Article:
CHP, Berkeley Police Make Arrests After Protests, Criticized for Tear Gas, Batons

Protesters are vowing to hit the streets again Monday night, upset over recent grand jury decisions not to charge police officers in the deaths of unarmed men.

Over the weekend, Berkeley became the new epicenter of the Bay Area movement in support of a growing national chorus asserting "Black Lives Matter," chants heard around the country in memory of Michael Brown of Ferguson, Missouri, and Eric Garner of Staten Island, two black men who were killed by white police officers who are not facing any charges related to the deaths.

As the Berkeley protests grew violent on Saturday and Sunday nights, with a minority of demonstrators taking to the streets to kick over Porta-Potties, set fires and smash patrol car windshields, Berkeley police and the mayor also began facing some criticism for what some say were heavy-handed strategies. Five people were arrested by early Monday morning, Berkeley police said. And another eight were arrested by the California Highway Patrol.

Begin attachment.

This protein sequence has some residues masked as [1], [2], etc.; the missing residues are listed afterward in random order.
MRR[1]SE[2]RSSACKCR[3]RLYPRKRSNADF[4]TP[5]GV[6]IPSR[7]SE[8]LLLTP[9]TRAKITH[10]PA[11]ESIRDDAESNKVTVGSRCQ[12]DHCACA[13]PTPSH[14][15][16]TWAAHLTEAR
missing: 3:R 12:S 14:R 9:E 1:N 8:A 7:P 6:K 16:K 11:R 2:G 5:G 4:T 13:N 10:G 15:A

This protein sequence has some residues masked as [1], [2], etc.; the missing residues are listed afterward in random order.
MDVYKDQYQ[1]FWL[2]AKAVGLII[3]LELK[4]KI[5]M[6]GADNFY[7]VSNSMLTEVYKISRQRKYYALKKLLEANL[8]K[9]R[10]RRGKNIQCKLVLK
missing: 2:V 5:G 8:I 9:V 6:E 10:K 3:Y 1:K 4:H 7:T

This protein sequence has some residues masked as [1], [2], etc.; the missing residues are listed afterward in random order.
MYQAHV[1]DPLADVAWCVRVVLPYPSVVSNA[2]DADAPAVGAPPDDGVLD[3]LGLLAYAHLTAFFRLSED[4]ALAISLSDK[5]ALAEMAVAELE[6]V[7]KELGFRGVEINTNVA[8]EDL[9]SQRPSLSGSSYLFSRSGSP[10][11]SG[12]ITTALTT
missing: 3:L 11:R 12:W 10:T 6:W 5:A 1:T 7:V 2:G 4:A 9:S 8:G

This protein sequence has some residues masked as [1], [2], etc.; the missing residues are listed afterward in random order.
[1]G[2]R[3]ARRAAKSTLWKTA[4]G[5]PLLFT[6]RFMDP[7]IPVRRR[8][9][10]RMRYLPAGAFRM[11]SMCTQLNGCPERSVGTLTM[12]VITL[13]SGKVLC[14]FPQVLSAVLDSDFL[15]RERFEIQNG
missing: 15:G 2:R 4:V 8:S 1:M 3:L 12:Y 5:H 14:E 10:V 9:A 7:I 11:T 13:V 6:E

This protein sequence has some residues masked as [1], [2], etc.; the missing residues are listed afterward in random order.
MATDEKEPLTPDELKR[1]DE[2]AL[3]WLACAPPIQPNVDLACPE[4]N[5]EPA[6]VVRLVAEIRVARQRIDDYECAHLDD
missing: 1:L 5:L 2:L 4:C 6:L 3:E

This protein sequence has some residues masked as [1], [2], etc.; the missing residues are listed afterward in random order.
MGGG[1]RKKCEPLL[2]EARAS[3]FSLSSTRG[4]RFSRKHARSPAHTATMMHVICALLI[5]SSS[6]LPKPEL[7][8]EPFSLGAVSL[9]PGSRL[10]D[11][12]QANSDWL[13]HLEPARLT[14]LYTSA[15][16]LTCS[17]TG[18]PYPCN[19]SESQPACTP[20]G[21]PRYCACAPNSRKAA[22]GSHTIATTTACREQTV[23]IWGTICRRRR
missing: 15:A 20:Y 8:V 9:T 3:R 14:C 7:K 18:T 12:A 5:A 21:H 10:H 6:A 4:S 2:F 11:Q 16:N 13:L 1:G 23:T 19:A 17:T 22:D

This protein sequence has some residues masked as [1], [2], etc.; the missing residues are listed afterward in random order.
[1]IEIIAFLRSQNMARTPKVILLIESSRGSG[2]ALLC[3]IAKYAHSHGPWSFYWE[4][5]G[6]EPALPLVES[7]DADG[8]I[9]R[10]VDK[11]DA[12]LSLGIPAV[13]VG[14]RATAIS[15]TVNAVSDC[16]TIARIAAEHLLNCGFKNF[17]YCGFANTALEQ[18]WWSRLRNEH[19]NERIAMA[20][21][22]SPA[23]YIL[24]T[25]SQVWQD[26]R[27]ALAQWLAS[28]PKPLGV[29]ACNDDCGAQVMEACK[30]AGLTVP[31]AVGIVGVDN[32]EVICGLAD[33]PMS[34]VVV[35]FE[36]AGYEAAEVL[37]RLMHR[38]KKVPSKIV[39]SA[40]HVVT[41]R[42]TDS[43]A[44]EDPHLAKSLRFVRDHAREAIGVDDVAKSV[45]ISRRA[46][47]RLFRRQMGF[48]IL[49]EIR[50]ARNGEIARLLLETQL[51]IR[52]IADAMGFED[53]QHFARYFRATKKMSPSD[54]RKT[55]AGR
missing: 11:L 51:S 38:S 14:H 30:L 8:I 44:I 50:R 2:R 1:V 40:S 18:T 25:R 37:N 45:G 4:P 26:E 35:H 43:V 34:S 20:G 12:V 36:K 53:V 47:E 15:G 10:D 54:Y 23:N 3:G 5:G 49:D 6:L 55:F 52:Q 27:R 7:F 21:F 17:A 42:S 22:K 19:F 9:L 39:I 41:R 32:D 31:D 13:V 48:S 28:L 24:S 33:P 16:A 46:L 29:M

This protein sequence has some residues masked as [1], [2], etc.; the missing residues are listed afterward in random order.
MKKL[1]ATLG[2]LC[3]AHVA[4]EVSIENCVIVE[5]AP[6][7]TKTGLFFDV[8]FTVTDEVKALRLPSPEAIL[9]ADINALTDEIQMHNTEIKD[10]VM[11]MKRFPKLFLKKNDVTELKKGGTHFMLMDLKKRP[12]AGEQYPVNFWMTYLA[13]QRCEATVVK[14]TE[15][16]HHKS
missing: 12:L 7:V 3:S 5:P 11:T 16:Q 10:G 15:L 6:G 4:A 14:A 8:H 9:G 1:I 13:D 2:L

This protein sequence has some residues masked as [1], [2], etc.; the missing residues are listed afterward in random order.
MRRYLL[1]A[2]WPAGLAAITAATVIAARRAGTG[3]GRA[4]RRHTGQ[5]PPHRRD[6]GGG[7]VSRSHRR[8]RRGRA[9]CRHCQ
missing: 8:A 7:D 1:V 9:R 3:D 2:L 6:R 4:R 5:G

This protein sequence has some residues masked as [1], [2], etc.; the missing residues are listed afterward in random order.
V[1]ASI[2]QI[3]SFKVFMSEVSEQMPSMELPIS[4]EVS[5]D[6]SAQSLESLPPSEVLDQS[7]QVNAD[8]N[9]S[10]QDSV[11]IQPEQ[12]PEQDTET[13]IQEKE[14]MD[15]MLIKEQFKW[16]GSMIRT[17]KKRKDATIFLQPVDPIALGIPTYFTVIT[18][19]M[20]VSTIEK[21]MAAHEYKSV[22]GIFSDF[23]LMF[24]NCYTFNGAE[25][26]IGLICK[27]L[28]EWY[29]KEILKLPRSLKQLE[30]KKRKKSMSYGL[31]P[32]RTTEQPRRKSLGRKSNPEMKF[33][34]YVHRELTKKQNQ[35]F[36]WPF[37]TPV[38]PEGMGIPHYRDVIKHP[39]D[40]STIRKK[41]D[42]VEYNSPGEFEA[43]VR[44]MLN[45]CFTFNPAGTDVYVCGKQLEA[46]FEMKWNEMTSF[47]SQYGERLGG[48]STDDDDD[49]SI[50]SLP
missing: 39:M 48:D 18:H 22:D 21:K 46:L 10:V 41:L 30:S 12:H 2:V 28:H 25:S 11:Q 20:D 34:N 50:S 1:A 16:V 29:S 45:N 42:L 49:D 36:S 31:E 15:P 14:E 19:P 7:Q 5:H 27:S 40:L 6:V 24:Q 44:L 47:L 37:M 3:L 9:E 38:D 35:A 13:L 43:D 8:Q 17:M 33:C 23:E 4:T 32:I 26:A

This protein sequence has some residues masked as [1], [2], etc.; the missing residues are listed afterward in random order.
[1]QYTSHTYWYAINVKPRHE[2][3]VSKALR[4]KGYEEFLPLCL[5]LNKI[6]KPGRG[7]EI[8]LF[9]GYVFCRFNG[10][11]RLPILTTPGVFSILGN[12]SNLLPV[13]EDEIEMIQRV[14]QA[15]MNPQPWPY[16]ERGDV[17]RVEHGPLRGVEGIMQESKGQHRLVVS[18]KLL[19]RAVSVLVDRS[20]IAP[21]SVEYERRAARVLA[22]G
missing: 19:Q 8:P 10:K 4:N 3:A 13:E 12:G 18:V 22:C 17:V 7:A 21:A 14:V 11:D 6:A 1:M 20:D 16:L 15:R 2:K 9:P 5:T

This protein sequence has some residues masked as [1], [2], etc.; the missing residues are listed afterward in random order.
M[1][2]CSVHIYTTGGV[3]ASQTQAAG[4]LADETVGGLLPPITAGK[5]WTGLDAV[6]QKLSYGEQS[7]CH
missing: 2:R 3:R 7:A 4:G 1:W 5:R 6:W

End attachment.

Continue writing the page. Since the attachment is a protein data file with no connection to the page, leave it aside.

The city of Berkeley issued a statement, citing the litany of violence against police, saying  rocks, bricks, bottles, pipes and even a crowbar were hurled at officers. "It is tragic that in the context of such an important demonstration," the statement read in part, " the events...resulted in violence, injuries and damage to the community."

However, a respected journalism organization and some members of the public were upset after some reporters were allegedly struck with batons and orchestra goers were tear-gassed in the birthplace of the Free Speech movement.

In an open letter on Monday, The Northern California chapter of the Society of Professional Journalists wrote that it "condemns in the strongest terms possible, the outragous conduct of law enforcement officers who assaulted members of the media during last night's demonstrations." The organization said it had been in touch with "a number of working journalists who say they were struck with police batons while working." One source said he was aware of three journalists who were hit - one in the head. The organization did not identify the reporters.

Reached by phone on Monday, Berkeley Mayor Tom Bates said the "emphasis is in the wrong place." He noted how some "thugs" were "taking away from the real issue."  Police, he said, were in a "difficult situation," although he acknowledged they may have "overreacted in some cases." He said he is standing by the department, but he added that he's directed them not to use tear gas unless the circumstances are extreme.

Berkeley police officer Jennifer Coats also indirectly responded to the criticism, by issuing some guidelines for media to adhere to when covering the volatile protests. Those include: displaying news credentials, reporting from "the side" of police lines, asking a supervisor for closer access and trying to stay away from the violence.